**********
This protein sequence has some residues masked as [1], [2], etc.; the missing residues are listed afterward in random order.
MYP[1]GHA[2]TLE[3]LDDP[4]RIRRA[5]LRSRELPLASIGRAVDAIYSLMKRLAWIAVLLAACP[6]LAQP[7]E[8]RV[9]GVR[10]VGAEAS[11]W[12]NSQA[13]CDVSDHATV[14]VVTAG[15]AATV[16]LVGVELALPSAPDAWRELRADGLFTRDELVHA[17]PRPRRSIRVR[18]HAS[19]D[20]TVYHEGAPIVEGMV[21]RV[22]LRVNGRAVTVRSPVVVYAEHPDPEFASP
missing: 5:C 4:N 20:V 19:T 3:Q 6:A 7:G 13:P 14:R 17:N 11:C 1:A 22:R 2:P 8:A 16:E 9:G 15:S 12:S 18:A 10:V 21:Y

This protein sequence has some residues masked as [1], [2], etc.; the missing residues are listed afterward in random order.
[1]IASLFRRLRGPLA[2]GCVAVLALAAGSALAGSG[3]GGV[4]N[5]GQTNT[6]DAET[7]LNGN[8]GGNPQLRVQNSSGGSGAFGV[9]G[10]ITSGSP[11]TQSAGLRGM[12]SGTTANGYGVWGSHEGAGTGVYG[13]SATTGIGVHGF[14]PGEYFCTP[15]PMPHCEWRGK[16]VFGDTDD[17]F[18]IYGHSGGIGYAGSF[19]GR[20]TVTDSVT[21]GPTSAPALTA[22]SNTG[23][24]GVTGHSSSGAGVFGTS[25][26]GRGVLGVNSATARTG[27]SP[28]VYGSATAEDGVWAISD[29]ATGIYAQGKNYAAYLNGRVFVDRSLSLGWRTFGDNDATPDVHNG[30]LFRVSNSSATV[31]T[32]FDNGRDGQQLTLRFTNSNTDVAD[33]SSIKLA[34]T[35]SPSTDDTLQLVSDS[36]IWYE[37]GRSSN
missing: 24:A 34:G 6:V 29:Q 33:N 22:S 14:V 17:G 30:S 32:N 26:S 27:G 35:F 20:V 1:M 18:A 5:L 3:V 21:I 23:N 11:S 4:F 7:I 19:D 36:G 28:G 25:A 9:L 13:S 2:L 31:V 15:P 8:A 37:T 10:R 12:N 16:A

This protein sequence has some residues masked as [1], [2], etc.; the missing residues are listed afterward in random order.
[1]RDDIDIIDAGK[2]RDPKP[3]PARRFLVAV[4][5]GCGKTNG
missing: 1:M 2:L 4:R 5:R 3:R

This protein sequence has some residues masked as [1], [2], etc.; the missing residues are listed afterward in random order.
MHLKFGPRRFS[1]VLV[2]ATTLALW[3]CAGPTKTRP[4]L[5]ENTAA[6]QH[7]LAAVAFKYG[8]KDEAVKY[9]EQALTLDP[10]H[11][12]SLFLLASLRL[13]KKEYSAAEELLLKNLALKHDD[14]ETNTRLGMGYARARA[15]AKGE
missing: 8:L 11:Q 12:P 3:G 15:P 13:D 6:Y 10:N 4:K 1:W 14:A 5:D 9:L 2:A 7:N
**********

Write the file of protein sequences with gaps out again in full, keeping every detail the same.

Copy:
This protein sequence has some residues masked as [1], [2], etc.; the missing residues are listed afterward in random order.
MYP[1]GHA[2]TLE[3]LDDP[4]RIRRA[5]LRSRELPLASIGRAVDAIYSLMKRLAWIAVLLAACP[6]LAQP[7]E[8]RV[9]GVR[10]VGAEAS[11]W[12]NSQA[13]CDVSDHATV[14]VVTAG[15]AATV[16]LVGVELALPSAPDAWRELRADGLFTRDELVHA[17]PRPRRSIRVR[18]HAS[19]D[20]TVYHEGAPIVEGMV[21]RV[22]LRVNGRAVTVRSPVVVYAEHPDPEFASP
missing: 5:C 4:N 20:V 19:T 3:Q 6:A 7:G 13:P 14:R 17:N 11:C 1:A 22:R 2:P 8:A 16:E 9:G 15:S 12:S 18:A 10:V 21:Y

This protein sequence has some residues masked as [1], [2], etc.; the missing residues are listed afterward in random order.
[1]IASLFRRLRGPLA[2]GCVAVLALAAGSALAGSG[3]GGV[4]N[5]GQTNT[6]DAET[7]LNGN[8]GGNPQLRVQNSSGGSGAFGV[9]G[10]ITSGSP[11]TQSAGLRGM[12]SGTTANGYGVWGSHEGAGTGVYG[13]SATTGIGVHGF[14]PGEYFCTP[15]PMPHCEWRGK[16]VFGDTDD[17]F[18]IYGHSGGIGYAGSF[19]GR[20]TVTDSVT[21]GPTSAPALTA[22]SNTG[23][24]GVTGHSSSGAGVFGTS[25][26]GRGVLGVNSATARTG[27]SP[28]VYGSATAEDGVWAISD[29]ATGIYAQGKNYAAYLNGRVFVDRSLSLGWRTFGDNDATPDVHNG[30]LFRVSNSSATV[31]T[32]FDNGRDGQQLTLRFTNSNTDVAD[33]SSIKLA[34]T[35]SPSTDDTLQLVSDS[36]IWYE[37]GRSSN
missing: 24:A 34:G 6:V 29:Q 33:N 22:S 14:V 17:G 30:S 32:N 26:S 27:G 35:F 20:V 1:M 18:A 5:L 3:V 21:I 23:N 11:S 4:F 7:I 19:D 36:G 28:G 25:A 9:L 13:S 2:L 31:V 15:P 8:A 37:T 10:R 12:N 16:A

This protein sequence has some residues masked as [1], [2], etc.; the missing residues are listed afterward in random order.
[1]RDDIDIIDAGK[2]RDPKP[3]PARRFLVAV[4][5]GCGKTNG
missing: 1:M 2:L 4:R 5:R 3:R

This protein sequence has some residues masked as [1], [2], etc.; the missing residues are listed afterward in random order.
MHLKFGPRRFS[1]VLV[2]ATTLALW[3]CAGPTKTRP[4]L[5]ENTAA[6]QH[7]LAAVAFKYG[8]KDEAVKY[9]EQALTLDP[10]H[11][12]SLFLLASLRL[13]KKEYSAAEELLLKNLALKHDD[14]ETNTRLGMGYARARA[15]AKGE
missing: 8:L 11:Q 12:P 3:G 15:P 13:D 6:Y 10:N 4:K 1:W 14:A 5:D 9:L 2:A 7:N